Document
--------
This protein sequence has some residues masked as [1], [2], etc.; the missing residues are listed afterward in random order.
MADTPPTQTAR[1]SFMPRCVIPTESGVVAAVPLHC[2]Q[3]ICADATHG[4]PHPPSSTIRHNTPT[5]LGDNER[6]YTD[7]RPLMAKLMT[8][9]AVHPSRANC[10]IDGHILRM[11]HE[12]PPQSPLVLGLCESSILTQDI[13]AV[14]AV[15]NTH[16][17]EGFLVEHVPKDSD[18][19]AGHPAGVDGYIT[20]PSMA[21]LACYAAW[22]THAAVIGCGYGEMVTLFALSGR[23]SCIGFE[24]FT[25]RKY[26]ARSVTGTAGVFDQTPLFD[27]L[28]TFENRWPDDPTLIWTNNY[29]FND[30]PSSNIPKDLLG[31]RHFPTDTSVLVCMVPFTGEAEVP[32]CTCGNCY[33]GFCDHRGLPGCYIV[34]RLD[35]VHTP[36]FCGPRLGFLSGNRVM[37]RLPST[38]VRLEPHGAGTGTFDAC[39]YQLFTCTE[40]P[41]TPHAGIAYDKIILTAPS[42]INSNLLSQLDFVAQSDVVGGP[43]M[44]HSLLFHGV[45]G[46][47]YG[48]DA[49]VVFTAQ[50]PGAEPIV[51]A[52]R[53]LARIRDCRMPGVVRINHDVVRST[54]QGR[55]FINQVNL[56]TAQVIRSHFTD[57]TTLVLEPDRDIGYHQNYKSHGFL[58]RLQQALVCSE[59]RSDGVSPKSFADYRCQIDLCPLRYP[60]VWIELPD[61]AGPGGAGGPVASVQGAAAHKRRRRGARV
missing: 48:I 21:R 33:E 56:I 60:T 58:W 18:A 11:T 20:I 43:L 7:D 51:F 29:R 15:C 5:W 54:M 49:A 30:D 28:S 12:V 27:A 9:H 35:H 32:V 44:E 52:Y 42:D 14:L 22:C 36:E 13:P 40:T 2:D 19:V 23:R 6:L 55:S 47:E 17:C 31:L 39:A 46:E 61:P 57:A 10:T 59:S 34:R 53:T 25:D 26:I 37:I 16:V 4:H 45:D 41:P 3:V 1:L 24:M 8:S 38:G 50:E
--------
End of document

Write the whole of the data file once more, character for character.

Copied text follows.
This protein sequence has some residues masked as [1], [2], etc.; the missing residues are listed afterward in random order.
MADTPPTQTAR[1]SFMPRCVIPTESGVVAAVPLHC[2]Q[3]ICADATHG[4]PHPPSSTIRHNTPT[5]LGDNER[6]YTD[7]RPLMAKLMT[8][9]AVHPSRANC[10]IDGHILRM[11]HE[12]PPQSPLVLGLCESSILTQDI[13]AV[14]AV[15]NTH[16][17]EGFLVEHVPKDSD[18][19]AGHPAGVDGYIT[20]PSMA[21]LACYAAW[22]THAAVIGCGYGEMVTLFALSGR[23]SCIGFE[24]FT[25]RKY[26]ARSVTGTAGVFDQTPLFD[27]L[28]TFENRWPDDPTLIWTNNY[29]FND[30]PSSNIPKDLLG[31]RHFPTDTSVLVCMVPFTGEAEVP[32]CTCGNCY[33]GFCDHRGLPGCYIV[34]RLD[35]VHTP[36]FCGPRLGFLSGNRVM[37]RLPST[38]VRLEPHGAGTGTFDAC[39]YQLFTCTE[40]P[41]TPHAGIAYDKIILTAPS[42]INSNLLSQLDFVAQSDVVGGP[43]M[44]HSLLFHGV[45]G[46][47]YG[48]DA[49]VVFTAQ[50]PGAEPIV[51]A[52]R[53]LARIRDCRMPGVVRINHDVVRST[54]QGR[55]FINQVNL[56]TAQVIRSHFTD[57]TTLVLEPDRDIGYHQNYKSHGFL[58]RLQQALVCSE[59]RSDGVSPKSFADYRCQIDLCPLRYP[60]VWIELPD[61]AGPGGAGGPVASVQGAAAHKRRRRGARV
missing: 48:I 21:R 33:E 56:I 60:T 58:W 18:A 11:T 20:I 43:L 7:D 51:F 29:R 15:C 5:W 54:M 49:A 30:D 28:S 12:V 27:A 9:H 35:H 32:V 44:E 52:Y 42:D 14:L 22:C 36:E 13:P 40:T 2:D 19:V 23:R 6:L 55:S 47:E 17:C 31:L 39:A 46:E 61:P 57:A 10:T 59:S 34:R 53:T 25:D 26:I 37:I 16:V 4:H 45:D 41:P 3:V 1:L 24:M 8:S 38:G 50:E